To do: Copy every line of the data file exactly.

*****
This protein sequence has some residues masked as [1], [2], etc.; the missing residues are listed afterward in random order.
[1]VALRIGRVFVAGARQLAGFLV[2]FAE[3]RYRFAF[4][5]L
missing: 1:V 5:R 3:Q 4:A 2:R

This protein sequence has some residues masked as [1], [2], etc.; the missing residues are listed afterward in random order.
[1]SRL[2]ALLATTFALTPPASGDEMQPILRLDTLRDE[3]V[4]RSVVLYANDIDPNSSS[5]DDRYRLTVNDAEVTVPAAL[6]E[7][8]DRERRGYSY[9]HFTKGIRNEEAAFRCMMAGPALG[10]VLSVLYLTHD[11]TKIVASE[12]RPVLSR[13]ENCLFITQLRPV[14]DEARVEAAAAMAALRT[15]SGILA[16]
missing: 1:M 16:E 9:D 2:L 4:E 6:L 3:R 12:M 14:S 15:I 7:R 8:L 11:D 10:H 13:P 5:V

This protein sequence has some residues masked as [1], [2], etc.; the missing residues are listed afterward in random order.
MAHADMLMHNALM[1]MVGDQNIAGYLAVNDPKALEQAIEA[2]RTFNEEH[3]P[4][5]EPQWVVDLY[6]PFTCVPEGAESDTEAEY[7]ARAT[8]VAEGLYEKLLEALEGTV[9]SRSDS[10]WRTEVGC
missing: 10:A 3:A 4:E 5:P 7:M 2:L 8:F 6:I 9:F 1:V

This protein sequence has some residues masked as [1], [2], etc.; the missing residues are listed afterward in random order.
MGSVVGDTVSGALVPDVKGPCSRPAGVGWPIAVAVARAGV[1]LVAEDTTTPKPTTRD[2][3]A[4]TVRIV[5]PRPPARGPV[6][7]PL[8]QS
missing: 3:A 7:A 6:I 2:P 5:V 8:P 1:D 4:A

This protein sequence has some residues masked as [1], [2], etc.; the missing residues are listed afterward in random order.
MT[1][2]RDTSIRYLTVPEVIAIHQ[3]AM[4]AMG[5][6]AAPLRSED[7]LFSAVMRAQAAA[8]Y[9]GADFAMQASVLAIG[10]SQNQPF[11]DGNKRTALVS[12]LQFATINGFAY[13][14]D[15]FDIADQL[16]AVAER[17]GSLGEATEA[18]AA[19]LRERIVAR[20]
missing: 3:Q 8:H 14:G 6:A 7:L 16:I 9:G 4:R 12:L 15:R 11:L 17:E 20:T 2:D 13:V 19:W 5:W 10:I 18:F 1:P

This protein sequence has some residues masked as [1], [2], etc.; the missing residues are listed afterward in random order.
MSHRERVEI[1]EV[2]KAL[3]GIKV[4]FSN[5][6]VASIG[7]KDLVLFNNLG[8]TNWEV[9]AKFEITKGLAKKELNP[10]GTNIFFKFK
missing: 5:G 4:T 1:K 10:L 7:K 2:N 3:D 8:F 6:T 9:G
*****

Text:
This protein sequence has some residues masked as [1], [2], etc.; the missing residues are listed afterward in random order.
[1]VALRIGRVFVAGARQLAGFLV[2]FAE[3]RYRFAF[4][5]L
missing: 1:V 5:R 3:Q 4:A 2:R

This protein sequence has some residues masked as [1], [2], etc.; the missing residues are listed afterward in random order.
[1]SRL[2]ALLATTFALTPPASGDEMQPILRLDTLRDE[3]V[4]RSVVLYANDIDPNSSS[5]DDRYRLTVNDAEVTVPAAL[6]E[7][8]DRERRGYSY[9]HFTKGIRNEEAAFRCMMAGPALG[10]VLSVLYLTHD[11]TKIVASE[12]RPVLSR[13]ENCLFITQLRPV[14]DEARVEAAAAMAALRT[15]SGILA[16]
missing: 1:M 16:E 9:D 2:L 4:E 6:L 3:R 12:M 14:S 15:I 7:R 8:L 11:D 10:H 13:P 5:V

This protein sequence has some residues masked as [1], [2], etc.; the missing residues are listed afterward in random order.
MAHADMLMHNALM[1]MVGDQNIAGYLAVNDPKALEQAIEA[2]RTFNEEH[3]P[4][5]EPQWVVDLY[6]PFTCVPEGAESDTEAEY[7]ARAT[8]VAEGLYEKLLEALEGTV[9]SRSDS[10]WRTEVGC
missing: 10:A 3:A 4:E 5:P 7:M 2:L 8:F 6:I 9:F 1:V

This protein sequence has some residues masked as [1], [2], etc.; the missing residues are listed afterward in random order.
MGSVVGDTVSGALVPDVKGPCSRPAGVGWPIAVAVARAGV[1]LVAEDTTTPKPTTRD[2][3]A[4]TVRIV[5]PRPPARGPV[6][7]PL[8]QS
missing: 3:A 7:A 6:I 2:P 5:V 8:P 1:D 4:A

This protein sequence has some residues masked as [1], [2], etc.; the missing residues are listed afterward in random order.
MT[1][2]RDTSIRYLTVPEVIAIHQ[3]AM[4]AMG[5][6]AAPLRSED[7]LFSAVMRAQAAA[8]Y[9]GADFAMQASVLAIG[10]SQNQPF[11]DGNKRTALVS[12]LQFATINGFAY[13][14]D[15]FDIADQL[16]AVAER[17]GSLGEATEA[18]AA[19]LRERIVAR[20]
missing: 3:Q 8:H 14:G 6:A 7:L 16:I 9:G 4:R 12:L 15:R 11:L 17:E 20:T 2:D 13:V 19:W 5:W 10:I 18:F 1:P

This protein sequence has some residues masked as [1], [2], etc.; the missing residues are listed afterward in random order.
MSHRERVEI[1]EV[2]KAL[3]GIKV[4]FSN[5][6]VASIG[7]KDLVLFNNLG[8]TNWEV[9]AKFEITKGLAKKELNP[10]GTNIFFKFK
missing: 5:G 4:T 1:K 10:L 7:K 2:N 3:D 8:F 6:T 9:G